The “Valentines Day” Lesson

“I dislike that Valentines Day makes some people feel lonely. Today is about love. Whether it be spent with lovers, family or friends. So get your mom a rose, or help a neighbor carry in groceries or buy yourself a coffee. Love should be spread to everyone everyday. Today is just a reminder. Happy Valentines Day everyone. You are loved ♥”

—Facebook status

Dear Readers,

As I type this entry, 12:54 a.m. stares at me from the right hand side of my laptop screen, unblinking.  This basically means that Valentines Day is officially over.  Even though this very day was created by the Hallmark Card corporation to grab more of your money (as if creating a horrendous cable channel was not enough), couples around the world celebrate Valentines Day by spending time with one another as if they will never see each other again.  It’s basically the only time of year where people can get away with being co-dependent.

Bad joke.  I know.

Valentines Day was always just another day out of bed for me.  It was nothing special and–because I often connected it to a romantic relationship–something I haven’t been in for about a year–I pretty disregarded it and kept it moving.  In fact, I totally forgot that it was Valentines Day until I walked into Educational Opportunity Center to do volunteer work.  The security guard–a petite young woman with long brown hair–greeted cheerfully:

“Happy Valentimes Day!”

I’m looking at her like “I’m sorry?”

“Happy Valentimes Day!” she said again.

“Oh!  Happy Valentines Day to you too.”

As I signed in, some strange, yet harmless man sporting a long white/gray beard approached the security window.  Without saying a word, he handed the security guard a box of chocolates.

“Awwwww.  Thank you.”  Smiles.

As I walked away, I ruminated on the creepiness of that exchange, considering he may not know her from a can of paint–as least not enough to buy her candy.  At the same time, the gesture itself was generous enough for me to write about it.  The Valentines Day cheer did not stop there:  people at the EOC were saying “Happy Valentines Day” as if they were celebrating Christmas.  I half expected someone in a Cupid costume to step onto the 4th floor with archery and some pink glitter to blow in my face.  At around lunch time, EOC staff fed us a Valentines Day lunch so at least I was able to celebrate with mac and cheese and chocolate cake.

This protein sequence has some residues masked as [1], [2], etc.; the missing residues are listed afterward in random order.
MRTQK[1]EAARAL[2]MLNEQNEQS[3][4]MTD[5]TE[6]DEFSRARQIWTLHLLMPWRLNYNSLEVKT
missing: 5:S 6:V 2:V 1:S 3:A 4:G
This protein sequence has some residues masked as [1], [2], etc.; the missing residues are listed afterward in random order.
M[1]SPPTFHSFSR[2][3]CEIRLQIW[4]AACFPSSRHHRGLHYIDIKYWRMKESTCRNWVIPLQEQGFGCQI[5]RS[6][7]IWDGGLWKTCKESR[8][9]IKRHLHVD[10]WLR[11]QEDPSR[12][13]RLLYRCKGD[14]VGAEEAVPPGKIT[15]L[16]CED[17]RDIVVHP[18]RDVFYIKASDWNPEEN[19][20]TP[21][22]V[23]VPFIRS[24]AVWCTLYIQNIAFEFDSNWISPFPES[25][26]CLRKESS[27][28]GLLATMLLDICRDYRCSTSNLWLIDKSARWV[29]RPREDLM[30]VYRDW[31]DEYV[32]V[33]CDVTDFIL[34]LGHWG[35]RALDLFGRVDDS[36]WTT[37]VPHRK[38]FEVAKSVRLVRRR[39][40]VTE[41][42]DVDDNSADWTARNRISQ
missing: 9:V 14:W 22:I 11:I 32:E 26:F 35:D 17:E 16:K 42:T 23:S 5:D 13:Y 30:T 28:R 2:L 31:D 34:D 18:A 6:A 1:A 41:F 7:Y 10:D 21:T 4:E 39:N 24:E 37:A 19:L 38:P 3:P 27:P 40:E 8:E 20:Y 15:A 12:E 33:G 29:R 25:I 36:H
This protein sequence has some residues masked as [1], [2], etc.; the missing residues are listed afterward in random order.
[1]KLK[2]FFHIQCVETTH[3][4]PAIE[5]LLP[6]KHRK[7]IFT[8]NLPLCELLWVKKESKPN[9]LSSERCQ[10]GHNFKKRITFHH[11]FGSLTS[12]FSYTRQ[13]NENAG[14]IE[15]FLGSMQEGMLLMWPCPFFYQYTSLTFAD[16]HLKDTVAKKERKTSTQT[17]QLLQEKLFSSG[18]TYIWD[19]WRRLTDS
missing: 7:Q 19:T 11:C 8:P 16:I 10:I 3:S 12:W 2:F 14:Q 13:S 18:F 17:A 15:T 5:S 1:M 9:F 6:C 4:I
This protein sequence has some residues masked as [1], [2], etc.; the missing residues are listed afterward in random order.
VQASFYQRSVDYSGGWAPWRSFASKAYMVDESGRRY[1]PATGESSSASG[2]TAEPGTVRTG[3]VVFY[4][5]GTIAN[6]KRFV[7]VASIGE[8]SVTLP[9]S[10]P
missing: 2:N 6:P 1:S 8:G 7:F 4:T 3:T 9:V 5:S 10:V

After my shift at the EOC, I logged on to Facebook, only to read Valentines Day status all throughout my News Feed.  All of them had the same message:  Valentines Day is for everyone–not just couples who like to hold hands every day. So why am I telling you this, Reader?  What does this have to do with trauma?  I’ll tell you.  Valentines Day is basically the New Years Day for lovers.  Our society is very relationship oriented and the media spreads the message that–if we do not have that “special someone” to share our existence with–we are sub human. We are told that monogamy will make us happy and that somehow marriage will make every bit of our lives Happy, Joyous and Complete.  Meanwhile, those of us who are single are meant to feel like walking waste dumps due to not having a ring on our finger or a significant other holding our hand!

Now with that being said, imagine what goes on in the mind of someone who has been molested as a child or violated in some other ways.  Unless counseling and inner work helped us realize otherwise,  single trauma victims who labeled themselves damaged goods will only deem February 14th as a reminder of their singlehood.  The Dark Passenger in our heads gives us all kinds of reasons why we are “alone,” none of them making any sense, but still manages to depress the living shit out of us.  For me, Valentines Day was another day simply because I only saw it as a time for couples.  I had no business celebrating such a day, I told myself, because it wasn’t for me but for “Them” and “Them” alone.  Always.

However, all that changed when the security guard wished me a Happy Valentines Day.  In fact, others have wished me the same and I found myself doing this to others.  It took those moments to realize that I can celebrate this day any way I wish to.  Valentines Day is not only for lovers but for those who want to show appreciation to friends and family.  One does NOT have to be in love to express love and no money has to be spent.  But most of all, those who are single and have been traumatized do not have to beat themselves down because that “special someone” did not show up at your job with a bouquet of roses and a smile.  I found that there are other ways to celebrate Valentines Day other than waiting for that partner to share it with.

Today, my eyes were opened.  I hope yours were as well.

Happy Valentines Day.



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